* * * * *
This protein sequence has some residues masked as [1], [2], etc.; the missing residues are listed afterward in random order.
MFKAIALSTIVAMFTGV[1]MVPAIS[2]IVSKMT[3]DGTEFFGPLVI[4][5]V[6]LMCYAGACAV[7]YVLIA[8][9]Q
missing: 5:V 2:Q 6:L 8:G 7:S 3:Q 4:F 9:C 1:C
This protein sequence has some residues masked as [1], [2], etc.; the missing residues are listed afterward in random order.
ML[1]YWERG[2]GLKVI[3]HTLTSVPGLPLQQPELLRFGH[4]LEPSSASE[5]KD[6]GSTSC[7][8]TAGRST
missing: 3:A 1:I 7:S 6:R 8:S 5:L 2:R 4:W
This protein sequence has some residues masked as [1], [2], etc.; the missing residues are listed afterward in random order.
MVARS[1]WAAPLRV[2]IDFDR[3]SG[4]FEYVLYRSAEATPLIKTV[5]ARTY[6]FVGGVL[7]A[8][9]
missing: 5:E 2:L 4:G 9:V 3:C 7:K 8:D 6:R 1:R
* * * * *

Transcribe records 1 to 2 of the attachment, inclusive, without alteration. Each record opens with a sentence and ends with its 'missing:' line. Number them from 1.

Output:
This protein sequence has some residues masked as [1], [2], etc.; the missing residues are listed afterward in random order.
MFKAIALSTIVAMFTGV[1]MVPAIS[2]IVSKMT[3]DGTEFFGPLVI[4][5]V[6]LMCYAGACAV[7]YVLIA[8][9]Q
missing: 5:V 2:Q 6:L 8:G 7:S 3:Q 4:F 9:C 1:C
This protein sequence has some residues masked as [1], [2], etc.; the missing residues are listed afterward in random order.
ML[1]YWERG[2]GLKVI[3]HTLTSVPGLPLQQPELLRFGH[4]LEPSSASE[5]KD[6]GSTSC[7][8]TAGRST
missing: 3:A 1:I 7:S 6:R 8:S 5:L 2:R 4:W